Common intervention types
There are several types of drug and alcohol intervention, which most qualified family interventionists are trained to utilize.
The Johnson Model
This process was created by Vernon Johnson and is the most recognizable form of intervention. This model involves the family and a guided interventionist confronting the individual struggling with an addiction.
The Invitation Model
Also known as Systemic Family Intervention, it was developed by Ed Spear and Wayne Raiter. The process focuses on a family-orientated approach. Everyone involved is invited to a workshop led by an interventionist to discuss how addiction has affected the family.
The Field Model of Intervention
Similar to the Johnson Model, it involves a confrontational approach without the person’s prior knowledge.
Common Terminology Surround Family Intervention
|Family Intervention||this process includes family members to motivate someone to seek help for alcohol or drug misuse and other addictive behaviors.|
|Enabling||this is the behavior taken on by family or friends that delays the moment where the drug-addicted individual is forced to confront the full gravity of their addiction. For example, the family pays for the drug users’ rent or bails them out of difficult situations.|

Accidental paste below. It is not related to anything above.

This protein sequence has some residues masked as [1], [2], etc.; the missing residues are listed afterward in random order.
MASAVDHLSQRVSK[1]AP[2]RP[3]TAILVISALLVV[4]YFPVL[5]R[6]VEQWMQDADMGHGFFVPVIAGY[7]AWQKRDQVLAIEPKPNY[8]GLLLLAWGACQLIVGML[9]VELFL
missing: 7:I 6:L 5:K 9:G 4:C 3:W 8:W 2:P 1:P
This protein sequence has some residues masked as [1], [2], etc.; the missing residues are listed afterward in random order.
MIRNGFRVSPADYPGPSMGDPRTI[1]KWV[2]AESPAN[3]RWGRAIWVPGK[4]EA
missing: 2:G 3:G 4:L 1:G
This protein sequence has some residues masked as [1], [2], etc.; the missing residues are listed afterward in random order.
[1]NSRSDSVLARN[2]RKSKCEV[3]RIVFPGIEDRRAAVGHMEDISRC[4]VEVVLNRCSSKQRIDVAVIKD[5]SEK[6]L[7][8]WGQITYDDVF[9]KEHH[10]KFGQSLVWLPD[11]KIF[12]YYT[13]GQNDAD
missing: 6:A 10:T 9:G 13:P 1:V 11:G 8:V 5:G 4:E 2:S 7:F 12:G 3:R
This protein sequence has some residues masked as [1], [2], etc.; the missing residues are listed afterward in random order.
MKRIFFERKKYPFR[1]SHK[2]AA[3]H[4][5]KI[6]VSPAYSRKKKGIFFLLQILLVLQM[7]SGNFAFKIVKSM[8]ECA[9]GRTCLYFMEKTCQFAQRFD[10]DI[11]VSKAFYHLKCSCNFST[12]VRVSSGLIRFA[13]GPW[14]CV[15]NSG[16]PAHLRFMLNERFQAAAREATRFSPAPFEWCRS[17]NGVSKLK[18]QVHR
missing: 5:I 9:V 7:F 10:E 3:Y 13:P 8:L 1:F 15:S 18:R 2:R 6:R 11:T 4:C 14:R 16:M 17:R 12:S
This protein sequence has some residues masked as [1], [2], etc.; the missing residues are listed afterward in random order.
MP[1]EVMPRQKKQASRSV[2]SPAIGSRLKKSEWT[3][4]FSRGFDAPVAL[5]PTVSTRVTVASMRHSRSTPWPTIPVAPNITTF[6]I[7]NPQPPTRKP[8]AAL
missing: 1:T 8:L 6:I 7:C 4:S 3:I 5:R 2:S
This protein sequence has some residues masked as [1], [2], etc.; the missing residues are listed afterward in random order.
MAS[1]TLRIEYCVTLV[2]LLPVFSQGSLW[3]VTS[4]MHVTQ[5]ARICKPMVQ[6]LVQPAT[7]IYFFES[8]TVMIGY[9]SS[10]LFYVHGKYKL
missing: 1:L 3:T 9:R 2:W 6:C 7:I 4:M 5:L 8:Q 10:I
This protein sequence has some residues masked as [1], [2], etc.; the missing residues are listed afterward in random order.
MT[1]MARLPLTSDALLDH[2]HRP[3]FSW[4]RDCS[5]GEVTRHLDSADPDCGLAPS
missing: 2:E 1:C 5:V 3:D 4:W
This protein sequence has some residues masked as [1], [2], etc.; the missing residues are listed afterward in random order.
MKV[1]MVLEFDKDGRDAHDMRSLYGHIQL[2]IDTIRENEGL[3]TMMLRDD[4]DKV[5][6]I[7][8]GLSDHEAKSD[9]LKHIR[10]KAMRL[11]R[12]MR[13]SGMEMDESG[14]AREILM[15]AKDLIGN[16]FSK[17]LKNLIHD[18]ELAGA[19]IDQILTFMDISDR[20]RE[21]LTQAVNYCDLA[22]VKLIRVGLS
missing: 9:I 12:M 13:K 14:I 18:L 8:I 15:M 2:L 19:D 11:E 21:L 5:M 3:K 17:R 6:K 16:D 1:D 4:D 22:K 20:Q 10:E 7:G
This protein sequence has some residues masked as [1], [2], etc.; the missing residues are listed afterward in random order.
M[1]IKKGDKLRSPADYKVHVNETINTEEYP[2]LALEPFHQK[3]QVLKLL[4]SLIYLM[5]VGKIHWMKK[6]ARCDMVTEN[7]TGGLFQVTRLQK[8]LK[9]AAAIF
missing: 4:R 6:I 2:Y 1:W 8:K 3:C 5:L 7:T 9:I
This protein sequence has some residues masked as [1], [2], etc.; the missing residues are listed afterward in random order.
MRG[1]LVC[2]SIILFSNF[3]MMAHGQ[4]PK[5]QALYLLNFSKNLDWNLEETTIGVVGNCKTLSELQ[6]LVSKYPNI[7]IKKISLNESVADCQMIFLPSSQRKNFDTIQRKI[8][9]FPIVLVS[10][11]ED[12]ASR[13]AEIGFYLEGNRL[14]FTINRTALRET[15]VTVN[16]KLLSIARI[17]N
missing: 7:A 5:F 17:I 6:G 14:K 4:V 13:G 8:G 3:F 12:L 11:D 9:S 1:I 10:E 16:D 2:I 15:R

|Co-dependency||is a person belonging to a dysfunctional, one-sided relationship where one person relies on the other for meeting nearly all of their emotional and self-esteem needs. Also, this problem occurs within a relationship that enables another person to maintain their irresponsible addictive behavior.|
|Substance Abuse Intervention Specialist||is a trained and qualified professional who performs family interventions, counsels families, and helps people addicted to drugs or alcohol enter treatment.|
|Court-Ordered Drug Rehab||mandatory treatment is defined as treatment ordered, motivated, or supervised under the criminal justice system, which involves courts or courts associated with DUI offenses.|
|Motivational Interviewing||is an intervention technique that focuses on having a conversation with the addict about help for addiction. The process is designed to encourage them to make positive behavioral changes.|
|Johnson Model||is the most recognizable model of intervention and utilizes the element of surprise where family and friends confront the addicted person with the help of a professional interventionist.|
|Invitation Model||is similar to the Johnson Model, except it does not use the element of surprise. Typically, one friend or family member is asked to speak with the drug-addicted individual.|
|Field Model||combines elements of the Invitation Model and Johnson Model with the professional interventionist working in the field making decisions—it is recommended where an addict has the potential to react in a negative or even violent manner.|
|Systemic Model||is a non-confrontational approach and allows the family and friends to place emphasis on encouraging the drug-addicted individual that they can live without drugs or alcohol.|